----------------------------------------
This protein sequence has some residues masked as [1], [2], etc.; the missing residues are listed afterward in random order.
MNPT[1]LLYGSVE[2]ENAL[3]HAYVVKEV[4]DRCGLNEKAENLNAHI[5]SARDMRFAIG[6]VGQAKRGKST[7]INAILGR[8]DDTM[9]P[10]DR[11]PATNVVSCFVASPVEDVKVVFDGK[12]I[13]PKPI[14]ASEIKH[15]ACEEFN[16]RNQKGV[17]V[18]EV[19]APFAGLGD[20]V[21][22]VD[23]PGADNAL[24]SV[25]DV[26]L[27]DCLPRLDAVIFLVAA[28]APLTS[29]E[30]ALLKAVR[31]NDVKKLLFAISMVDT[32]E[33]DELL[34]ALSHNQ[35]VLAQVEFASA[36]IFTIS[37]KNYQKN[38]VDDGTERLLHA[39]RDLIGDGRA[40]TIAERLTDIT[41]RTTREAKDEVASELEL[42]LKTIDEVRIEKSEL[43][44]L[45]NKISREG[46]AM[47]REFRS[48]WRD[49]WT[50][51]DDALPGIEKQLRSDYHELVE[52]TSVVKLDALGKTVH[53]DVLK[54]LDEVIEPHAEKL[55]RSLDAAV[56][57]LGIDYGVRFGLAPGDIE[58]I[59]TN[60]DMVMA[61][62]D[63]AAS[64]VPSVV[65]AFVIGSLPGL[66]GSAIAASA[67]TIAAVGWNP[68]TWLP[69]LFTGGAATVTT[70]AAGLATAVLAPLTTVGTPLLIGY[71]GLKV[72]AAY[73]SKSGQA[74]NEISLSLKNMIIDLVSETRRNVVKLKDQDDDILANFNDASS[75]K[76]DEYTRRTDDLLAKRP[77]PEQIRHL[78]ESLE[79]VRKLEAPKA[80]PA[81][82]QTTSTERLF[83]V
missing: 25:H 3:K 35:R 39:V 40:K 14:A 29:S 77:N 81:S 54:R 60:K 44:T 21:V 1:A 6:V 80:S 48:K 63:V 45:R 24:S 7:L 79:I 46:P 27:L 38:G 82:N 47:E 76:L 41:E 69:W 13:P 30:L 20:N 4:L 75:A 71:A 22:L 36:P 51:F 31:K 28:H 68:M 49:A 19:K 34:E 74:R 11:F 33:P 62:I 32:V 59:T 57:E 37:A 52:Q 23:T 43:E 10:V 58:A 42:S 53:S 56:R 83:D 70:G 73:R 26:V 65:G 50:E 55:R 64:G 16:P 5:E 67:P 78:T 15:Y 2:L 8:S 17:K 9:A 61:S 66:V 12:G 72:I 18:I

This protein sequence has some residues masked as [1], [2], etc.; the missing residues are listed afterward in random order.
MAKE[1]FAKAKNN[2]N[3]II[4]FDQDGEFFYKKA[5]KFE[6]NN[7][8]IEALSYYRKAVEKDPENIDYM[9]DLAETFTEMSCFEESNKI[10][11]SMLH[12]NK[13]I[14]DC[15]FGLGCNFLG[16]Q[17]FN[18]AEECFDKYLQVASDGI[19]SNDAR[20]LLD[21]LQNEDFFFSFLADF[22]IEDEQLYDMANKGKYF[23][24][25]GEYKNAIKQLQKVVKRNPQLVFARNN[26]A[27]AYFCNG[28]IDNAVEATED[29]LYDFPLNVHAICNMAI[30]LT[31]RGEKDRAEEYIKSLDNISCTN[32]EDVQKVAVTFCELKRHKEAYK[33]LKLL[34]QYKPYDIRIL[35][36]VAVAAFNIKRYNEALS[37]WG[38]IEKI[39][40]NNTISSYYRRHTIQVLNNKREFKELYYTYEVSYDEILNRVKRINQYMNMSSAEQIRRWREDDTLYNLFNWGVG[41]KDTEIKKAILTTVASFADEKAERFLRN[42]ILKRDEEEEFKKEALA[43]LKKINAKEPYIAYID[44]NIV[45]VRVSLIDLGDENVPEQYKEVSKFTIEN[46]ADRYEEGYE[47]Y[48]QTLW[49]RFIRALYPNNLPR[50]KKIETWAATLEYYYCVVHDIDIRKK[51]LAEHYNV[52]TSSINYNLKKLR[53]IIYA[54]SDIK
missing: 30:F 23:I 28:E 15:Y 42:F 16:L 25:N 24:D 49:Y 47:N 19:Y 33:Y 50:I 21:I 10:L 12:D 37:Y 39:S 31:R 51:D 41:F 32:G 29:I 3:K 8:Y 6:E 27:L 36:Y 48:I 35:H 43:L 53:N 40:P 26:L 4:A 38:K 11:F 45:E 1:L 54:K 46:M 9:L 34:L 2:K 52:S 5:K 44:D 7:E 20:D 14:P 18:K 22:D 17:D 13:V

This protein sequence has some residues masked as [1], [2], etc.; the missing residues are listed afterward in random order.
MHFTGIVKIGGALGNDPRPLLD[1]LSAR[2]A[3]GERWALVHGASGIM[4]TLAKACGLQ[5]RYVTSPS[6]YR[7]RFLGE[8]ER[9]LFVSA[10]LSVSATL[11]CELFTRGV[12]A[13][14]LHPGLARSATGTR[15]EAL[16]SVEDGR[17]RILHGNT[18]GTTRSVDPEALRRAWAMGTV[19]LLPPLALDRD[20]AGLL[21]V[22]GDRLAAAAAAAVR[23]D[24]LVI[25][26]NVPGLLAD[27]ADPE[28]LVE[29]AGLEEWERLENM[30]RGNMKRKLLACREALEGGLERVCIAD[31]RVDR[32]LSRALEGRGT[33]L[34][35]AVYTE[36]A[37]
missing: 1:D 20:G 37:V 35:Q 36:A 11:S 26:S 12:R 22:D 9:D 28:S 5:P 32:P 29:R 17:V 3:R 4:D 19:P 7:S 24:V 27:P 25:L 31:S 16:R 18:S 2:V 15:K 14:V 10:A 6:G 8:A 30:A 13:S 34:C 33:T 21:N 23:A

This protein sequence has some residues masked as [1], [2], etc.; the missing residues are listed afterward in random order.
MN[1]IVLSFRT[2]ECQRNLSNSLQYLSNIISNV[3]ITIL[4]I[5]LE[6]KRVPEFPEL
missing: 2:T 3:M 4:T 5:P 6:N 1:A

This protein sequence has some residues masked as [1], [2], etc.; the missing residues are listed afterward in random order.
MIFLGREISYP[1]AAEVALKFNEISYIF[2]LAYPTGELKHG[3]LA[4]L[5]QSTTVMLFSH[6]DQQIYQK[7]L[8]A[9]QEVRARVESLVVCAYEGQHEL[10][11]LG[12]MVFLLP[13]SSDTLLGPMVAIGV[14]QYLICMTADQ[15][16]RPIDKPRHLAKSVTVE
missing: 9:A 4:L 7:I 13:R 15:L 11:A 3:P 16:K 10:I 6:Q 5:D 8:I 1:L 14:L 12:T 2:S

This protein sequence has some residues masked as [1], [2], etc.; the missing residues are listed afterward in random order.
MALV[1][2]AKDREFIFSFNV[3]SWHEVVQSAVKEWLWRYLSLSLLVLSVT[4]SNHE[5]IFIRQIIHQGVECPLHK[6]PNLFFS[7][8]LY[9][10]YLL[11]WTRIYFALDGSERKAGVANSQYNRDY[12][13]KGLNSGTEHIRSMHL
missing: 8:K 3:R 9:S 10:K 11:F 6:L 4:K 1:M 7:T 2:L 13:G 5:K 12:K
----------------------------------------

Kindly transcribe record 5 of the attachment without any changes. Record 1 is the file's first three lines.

This protein sequence has some residues masked as [1], [2], etc.; the missing residues are listed afterward in random order.
MIFLGREISYP[1]AAEVALKFNEISYIF[2]LAYPTGELKHG[3]LA[4]L[5]QSTTVMLFSH[6]DQQIYQK[7]L[8]A[9]QEVRARVESLVVCAYEGQHEL[10][11]LG[12]MVFLLP[13]SSDTLLGPMVAIGV[14]QYLICMTADQ[15][16]RPIDKPRHLAKSVTVE
missing: 9:A 4:L 7:I 13:R 15:L 11:A 3:P 16:K 10:I 6:Q 5:D 8:I 1:L 14:L 12:T 2:S